I know I am not the only mom who feels tapped out, stressed out, overwhelmed, under-appreciated and under-fulfilled.  I can’t be the only mom who feels as if all she does is yell at her kids and fail to meet some ridiculously high imaginary parenting bar – set by society.  I know I am not the only mom who leans in close when her kids are misbehaving in public and hisses a subtle threat to knock off the bad behavior or else.  I am also not the only mom to threaten to clean up toys with a garbage bag, make kids eat what was made for dinner or go to bed hungry, and broken something of their kid’s just because they lost their shit at the one millionth time of pleading with their child to do what was asked of them.  I can’t be the only mom who looks at her husband and wants to scream – “Dude a little more help here would be freaking awesome!!!”  I also am not the only mom who looks at her sleeping husband while the kids are awake and running amuck and thinks how easily it would be to clobber him with a pillow at that very moment.  And I know I am not the only mom  who thinks, feels, and says all of this because one of my best friends (and mother of 4) shares almost identical parenting saga.  I have also found comfort in being in public and overhearing other moms recount similar parenting stories that leave me feeling as if maybe I am not doing so badly after all.

So why, despite knowing all of this does nothing change?  Why can’t I skew attitudes, alter perceptions, advance my career without sacrificing my family, get more help from my kids and my husband, and feel more fulfilled in my life?  It’s not like I have been asking for anything unrealistic, out of the ordinary, or off-the-wall.  I just want what I have always wanted….a happy family, well-adjusted kids, a good marriage, and a fulfilling career – while being respected, appreciated, and helped by the very people I care about on a daily basis.  Why, despite knowing that I am not alone in how I am feeling does that only offer me a fleeting moment of solace?  How is it that collectively we are all in some way struggling with similar issues but fighting this “battle” as individuals?  How is this all so elusive?  Of course if I knew the answer to this I wouldn’t be writing this blog….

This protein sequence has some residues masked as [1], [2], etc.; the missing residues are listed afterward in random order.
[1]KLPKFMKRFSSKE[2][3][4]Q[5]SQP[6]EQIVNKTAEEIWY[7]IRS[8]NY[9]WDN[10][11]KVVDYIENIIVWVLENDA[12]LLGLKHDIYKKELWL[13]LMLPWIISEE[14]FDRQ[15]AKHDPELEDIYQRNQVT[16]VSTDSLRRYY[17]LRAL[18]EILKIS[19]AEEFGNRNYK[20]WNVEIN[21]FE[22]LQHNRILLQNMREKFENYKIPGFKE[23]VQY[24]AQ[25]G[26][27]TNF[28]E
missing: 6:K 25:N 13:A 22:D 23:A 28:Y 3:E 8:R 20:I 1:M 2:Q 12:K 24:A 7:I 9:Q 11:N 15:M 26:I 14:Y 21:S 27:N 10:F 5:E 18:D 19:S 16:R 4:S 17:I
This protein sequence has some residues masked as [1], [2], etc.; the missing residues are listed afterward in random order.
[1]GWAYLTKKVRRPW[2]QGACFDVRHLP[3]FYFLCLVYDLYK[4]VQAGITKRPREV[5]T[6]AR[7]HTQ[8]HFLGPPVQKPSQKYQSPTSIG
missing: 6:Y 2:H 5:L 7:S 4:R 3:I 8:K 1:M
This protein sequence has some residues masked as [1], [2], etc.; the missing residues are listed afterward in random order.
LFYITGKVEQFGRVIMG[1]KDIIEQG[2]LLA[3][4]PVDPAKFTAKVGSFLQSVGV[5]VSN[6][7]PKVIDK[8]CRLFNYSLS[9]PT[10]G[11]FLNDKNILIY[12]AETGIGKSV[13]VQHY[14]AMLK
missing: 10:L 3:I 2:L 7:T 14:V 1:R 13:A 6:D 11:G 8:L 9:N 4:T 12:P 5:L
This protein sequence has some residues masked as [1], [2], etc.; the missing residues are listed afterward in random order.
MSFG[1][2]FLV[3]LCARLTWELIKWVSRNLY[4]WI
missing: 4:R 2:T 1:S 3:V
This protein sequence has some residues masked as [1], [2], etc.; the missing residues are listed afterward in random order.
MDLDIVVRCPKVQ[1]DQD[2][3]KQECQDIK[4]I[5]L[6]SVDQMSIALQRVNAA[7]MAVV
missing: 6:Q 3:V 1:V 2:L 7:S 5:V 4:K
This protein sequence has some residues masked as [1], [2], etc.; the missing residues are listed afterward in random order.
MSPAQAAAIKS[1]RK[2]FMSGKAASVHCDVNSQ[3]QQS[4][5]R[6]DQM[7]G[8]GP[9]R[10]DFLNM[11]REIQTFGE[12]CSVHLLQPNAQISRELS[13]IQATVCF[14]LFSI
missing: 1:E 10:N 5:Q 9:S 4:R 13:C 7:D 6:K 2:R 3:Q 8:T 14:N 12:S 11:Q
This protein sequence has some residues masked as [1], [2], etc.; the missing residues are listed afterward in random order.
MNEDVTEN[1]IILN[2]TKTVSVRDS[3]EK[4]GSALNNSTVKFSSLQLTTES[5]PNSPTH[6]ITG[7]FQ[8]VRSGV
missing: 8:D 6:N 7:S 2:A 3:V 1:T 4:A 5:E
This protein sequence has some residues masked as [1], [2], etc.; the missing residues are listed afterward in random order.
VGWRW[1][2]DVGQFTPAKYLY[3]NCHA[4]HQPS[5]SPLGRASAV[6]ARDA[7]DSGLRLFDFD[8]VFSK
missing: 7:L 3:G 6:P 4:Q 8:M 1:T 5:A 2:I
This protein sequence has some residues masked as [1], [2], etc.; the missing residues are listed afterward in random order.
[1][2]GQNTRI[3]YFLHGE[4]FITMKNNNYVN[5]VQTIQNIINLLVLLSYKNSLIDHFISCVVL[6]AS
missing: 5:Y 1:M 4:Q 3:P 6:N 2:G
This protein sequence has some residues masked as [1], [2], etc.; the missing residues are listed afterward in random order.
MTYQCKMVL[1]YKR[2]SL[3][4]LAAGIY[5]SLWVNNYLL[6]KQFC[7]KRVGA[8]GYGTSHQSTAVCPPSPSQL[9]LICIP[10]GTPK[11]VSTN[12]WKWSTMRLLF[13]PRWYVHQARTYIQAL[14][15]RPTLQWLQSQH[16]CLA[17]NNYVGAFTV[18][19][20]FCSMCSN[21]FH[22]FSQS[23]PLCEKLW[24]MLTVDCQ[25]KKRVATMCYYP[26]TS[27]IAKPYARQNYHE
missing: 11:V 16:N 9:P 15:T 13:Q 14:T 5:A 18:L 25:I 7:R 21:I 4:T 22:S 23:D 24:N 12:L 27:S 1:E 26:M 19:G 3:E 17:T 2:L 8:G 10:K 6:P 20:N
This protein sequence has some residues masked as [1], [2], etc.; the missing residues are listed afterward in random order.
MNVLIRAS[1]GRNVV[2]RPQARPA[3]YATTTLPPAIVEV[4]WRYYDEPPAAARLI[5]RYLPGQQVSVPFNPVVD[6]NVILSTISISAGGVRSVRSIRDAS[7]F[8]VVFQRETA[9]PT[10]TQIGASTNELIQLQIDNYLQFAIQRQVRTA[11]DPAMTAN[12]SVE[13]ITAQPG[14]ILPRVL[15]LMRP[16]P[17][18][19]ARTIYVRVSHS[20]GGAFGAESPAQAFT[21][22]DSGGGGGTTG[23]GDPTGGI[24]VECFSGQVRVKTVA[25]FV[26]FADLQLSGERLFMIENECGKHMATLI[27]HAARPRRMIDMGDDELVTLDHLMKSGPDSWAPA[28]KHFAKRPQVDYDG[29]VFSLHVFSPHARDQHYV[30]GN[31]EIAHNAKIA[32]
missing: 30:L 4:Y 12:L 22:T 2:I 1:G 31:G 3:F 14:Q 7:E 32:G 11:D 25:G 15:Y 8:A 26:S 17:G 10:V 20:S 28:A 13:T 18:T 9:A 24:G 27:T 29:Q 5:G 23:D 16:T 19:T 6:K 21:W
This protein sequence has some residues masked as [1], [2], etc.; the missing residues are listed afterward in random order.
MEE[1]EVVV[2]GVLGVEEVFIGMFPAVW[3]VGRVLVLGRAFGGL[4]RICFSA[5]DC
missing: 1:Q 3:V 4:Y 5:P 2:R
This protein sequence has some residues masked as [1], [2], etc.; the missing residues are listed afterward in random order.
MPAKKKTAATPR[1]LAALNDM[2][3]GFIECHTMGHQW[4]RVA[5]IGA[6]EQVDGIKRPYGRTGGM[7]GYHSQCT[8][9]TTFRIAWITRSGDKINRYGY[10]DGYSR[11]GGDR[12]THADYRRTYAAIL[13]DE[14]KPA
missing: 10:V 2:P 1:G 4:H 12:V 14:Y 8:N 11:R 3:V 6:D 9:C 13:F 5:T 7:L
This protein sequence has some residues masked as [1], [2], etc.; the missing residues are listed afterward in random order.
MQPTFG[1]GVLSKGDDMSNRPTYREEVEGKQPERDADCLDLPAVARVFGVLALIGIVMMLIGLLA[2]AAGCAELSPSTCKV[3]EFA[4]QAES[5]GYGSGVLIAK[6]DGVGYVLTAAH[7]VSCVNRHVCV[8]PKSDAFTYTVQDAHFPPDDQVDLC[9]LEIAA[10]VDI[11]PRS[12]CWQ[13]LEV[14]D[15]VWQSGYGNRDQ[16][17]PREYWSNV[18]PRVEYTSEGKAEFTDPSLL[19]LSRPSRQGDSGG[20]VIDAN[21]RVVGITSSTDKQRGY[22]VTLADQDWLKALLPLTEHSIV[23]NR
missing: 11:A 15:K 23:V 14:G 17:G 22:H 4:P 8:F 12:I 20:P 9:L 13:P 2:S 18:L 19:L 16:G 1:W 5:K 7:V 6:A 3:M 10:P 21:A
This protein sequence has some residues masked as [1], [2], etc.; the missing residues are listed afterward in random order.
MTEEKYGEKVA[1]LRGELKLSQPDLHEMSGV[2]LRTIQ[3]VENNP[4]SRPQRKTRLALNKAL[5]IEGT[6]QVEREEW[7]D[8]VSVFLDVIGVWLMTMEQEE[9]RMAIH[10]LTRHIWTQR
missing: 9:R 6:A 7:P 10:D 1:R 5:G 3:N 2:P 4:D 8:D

When Your Moving Estimate = You Own To Much S**t

We are moving…. something which I have shared before and something which has become the perfect blogging fodder.

So we had two moving companies come this past week to give us estimates on how much it was going to cost us to move all of our belongings.  Both companies were very comparable when it came to the estimated weight of our stuff; yet both companies were very different when it came to the cost.  It was a no-brainer as to which company we would be using.  However, both companies opened my eyes to the fact that despite our prior dumpster purging, we still own to much crap and we have a LOT more stuff that we need to get rid of.  I mean, who the heck want to pay to move stuff that they not only haven’t been using, but eventually are only going to get rid of in the future.  Not me!!!  And of course, the more we get rid of – the LESS we pay….